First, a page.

Purpose: Early hyperoxia may be an independent risk factor for mortality in mechanically ventilated intensive care unit (ICU) patients. We examined the relationship between early arterial oxygen tension (PaO(2)) and in-hospital mortality.
Method: We retrospectively assessed arterial blood gases (ABG) with 'worst' alveolar-arterial (A-a) gradient during the first 24 h of ICU admission for all ventilated adult patients from 150 participating ICUs between 2000 and 2009. We used multivariate analysis in all patients and defined subgroups to determine the relationship between PaO(2) and mortality. We also studied the relationship between worst PaO(2), admission PaO(2) and peak PaO(2) in a random cohort of patients.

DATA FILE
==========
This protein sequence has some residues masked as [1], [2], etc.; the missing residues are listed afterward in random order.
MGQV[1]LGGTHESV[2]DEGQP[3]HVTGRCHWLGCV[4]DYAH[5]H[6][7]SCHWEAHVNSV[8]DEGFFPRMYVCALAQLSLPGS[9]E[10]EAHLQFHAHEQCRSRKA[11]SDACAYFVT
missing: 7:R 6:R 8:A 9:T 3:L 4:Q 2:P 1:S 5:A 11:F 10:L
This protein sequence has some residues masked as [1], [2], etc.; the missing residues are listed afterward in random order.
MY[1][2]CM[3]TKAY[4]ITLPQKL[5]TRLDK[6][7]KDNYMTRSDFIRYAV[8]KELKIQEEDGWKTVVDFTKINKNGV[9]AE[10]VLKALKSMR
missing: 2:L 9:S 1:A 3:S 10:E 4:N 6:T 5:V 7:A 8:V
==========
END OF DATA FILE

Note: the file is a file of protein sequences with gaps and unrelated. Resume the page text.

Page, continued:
Results: We studied 152,680 patients. Their mean PaO(2) was 20.3 kPa (SD 14.6) and mean inspired fraction of oxygen (FiO(2)) was 62% (SD 26). Worst A-a gradient ABG identified that 49.8% (76,110) had hyperoxia (PaO(2) > 16 kPa). Nineteen per cent of patients died in ICU and 26% in hospital. After adjusting for site, Simplified Acute Physiology Score II (SAPS II), age, FiO(2), surgical type, Glasgow Coma Scale (GCS) below 15 and year of ICU admission, there was an association between progressively lower PaO(2) and increasing in-hospital mortality, but not with increasing levels of hyperoxia. Similar findings were observed with a sensitivity analysis of PaO(2) derived from high FiO(2) (≥50%) versus low FiO(2) (<50%) and in defined subgroups. Worst PaO(2) showed a strong correlation with admission PaO(2) (r = 0.98) and peak PaO(2) within 24 h of admission (r = 0.86).
Conclusion: We found there was an association between hypoxia and increased in-hospital mortality, but not with hyperoxia in the first 24 h in ICU and mortality in ventilated patients. Our findings differ from previous studies and suggest that the impact of early hyperoxia on mortality remains uncertain.